One day, news was brought to Gotham that the king was coming that way, and that he would pass through the town. This did not please the men of Gotham at all. They hated the king, for they knew that he was a cruel, bad man. If he came to their town, they would have to find food and lodg-ing for him and his men; and if he saw anything that pleased him, he would be sure to take it for his own. What should they do?
They met together to talk the matter over.
“Let us chop down the big trees in the woods, so that they will block up all the roads that lead into the town,” said one of the wise men.
“Good!” said all the rest.
So they went out with their axes, and soon all the roads and paths to the town were filled with logs and brush. The king’s horse-men would have a hard time of it getting into Gotham. They would either have to make a new road, or give up the plan al-to-geth-er, and go on to some other place.
When the king came, and saw that the road had been blocked up, he was very angry.
“Who chopped those trees down in my way?” he asked of two country lads that were passing by.
“The men of Gotham,” said the lads.
“Well,” said the king, “go and tell the men of Gotham that I shall send my sher-iff into their town, and have all their noses cut off.”
The two lads ran to the town as fast as they could, and made known what the king had said.
Every-body was in great fright. The men ran from house to house, carrying the news, and asking one another what they should do.
“Our wits have kept the king out of the town,” said one; “and so now our wits must save our noses.”
“True, true!” said the others. “But what shall we do?”
Then one, whose name was Dobbin, and who was thought to be the wisest of them all, said, “Let me tell you something. Many a man has been punished because he was wise, but I have never heard of any one being harmed because he was a fool. So, when the king’s sher-iff comes, let us all act like fools.”
“Good, good!” cried the others. “We will all act like fools.”
It was no easy thing for the king’s men to open the roads; and while they were doing it, the king grew tired of waiting, and went back to London. But very early one morning, the sheriff with a party of fierce soldiers rode through the woods, and between the fields, toward Gotham. Just before they reached the town, they saw a queer sight. The old men were rolling big stones up the hill, and all the young men were looking on, and grunting very loudly.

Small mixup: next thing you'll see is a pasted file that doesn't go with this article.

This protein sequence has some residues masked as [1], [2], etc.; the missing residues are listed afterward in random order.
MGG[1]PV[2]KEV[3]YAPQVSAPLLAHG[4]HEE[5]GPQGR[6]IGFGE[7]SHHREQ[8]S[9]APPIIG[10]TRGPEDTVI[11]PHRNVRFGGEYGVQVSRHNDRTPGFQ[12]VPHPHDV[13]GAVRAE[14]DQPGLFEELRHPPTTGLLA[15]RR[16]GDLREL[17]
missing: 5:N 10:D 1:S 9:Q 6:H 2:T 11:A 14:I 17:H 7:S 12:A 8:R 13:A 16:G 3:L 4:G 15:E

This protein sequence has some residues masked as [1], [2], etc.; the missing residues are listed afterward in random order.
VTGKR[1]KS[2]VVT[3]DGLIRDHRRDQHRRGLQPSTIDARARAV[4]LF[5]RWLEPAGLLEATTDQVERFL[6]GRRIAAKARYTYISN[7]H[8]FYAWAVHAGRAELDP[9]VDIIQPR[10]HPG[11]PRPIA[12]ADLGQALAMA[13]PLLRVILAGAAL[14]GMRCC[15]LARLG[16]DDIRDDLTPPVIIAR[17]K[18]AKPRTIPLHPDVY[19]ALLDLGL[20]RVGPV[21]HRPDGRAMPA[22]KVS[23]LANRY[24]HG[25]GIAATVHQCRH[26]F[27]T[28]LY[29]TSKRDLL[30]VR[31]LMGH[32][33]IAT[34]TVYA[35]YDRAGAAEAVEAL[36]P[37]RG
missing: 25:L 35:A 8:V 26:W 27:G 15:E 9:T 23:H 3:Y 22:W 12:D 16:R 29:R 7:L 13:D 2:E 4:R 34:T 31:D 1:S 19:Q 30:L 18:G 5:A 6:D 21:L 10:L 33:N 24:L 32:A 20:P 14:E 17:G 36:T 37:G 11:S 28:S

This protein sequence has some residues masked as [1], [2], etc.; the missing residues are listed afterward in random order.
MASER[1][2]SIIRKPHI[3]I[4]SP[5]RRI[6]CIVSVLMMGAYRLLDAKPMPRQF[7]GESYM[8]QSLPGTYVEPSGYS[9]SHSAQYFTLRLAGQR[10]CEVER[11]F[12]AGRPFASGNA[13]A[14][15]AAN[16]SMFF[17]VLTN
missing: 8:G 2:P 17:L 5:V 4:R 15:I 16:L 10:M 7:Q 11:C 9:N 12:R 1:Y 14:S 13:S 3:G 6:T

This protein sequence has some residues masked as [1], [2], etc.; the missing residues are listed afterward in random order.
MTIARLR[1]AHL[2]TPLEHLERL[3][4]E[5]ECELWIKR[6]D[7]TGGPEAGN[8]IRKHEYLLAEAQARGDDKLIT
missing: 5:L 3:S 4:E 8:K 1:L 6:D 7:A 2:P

The sheriff stopped his horses, and asked what they were doing.
“We are rolling stones up-hill to make the sun rise,” said one of the old men.
“You foolish fellow!” said the sheriff. “Don’t you know that the sun will rise without any help?”
“Ah! will it?” said the old man. “Well, I never thought of that. How wise you are!”
“And what are _you_ doing?” said the sheriff to the young men.
“Oh, we do the grunting while our fathers do the working,” they answered.
“I see,” said the sheriff. “Well, that is the way the world goes every-where.” And he rode on toward the town.
He soon came to a field where a number of men were building a stone wall.
“What are you doing?” he asked.
“Why, master,” they answered, “there is a cuck-oo in this field, and we are building a wall around it so as to keep the bird from straying away.”
“You foolish fellows!” said the sheriff. “Don’t you know that the bird will fly over the top of your wall, no matter how high you build it?”
“Why, no,” they said. “We never thought of that. How very wise you are!”
The sheriff next met a man who was carrying a door on his back.
“What are you doing?” he asked.
“I have just started on a long jour-ney,” said the man.
“But why do you carry that door?” asked the sheriff.
“I left my money at home.”
“Then why didn’t you leave the door at home too?”
“I was afraid of thieves; and you see, if I have the door with me, they can’t break it open and get in.”
“You foolish fellow!” said the sheriff. “It would be safer to leave the door at home, and carry the money with you.”
“Ah, would it, though?” said the man. “Now, I never thought of that. You are the wisest man that I ever saw.”
Then the sheriff rode on with his men; but every one that they met was doing some silly thing.
“Truly I believe that the people of Gotham are all fools,” said one of the horsemen.
“That is true,” said another. “It would be a shame to harm such simple people.”
“Let us ride back to London, and tell the king all about them,” said the sheriff.
“Yes, let us do so,” said the horsemen.
So they went back, and told the king that Gotham was a town of fools; and the king laughed, and said that if that was the case, he would not harm them, but would let them keep their noses.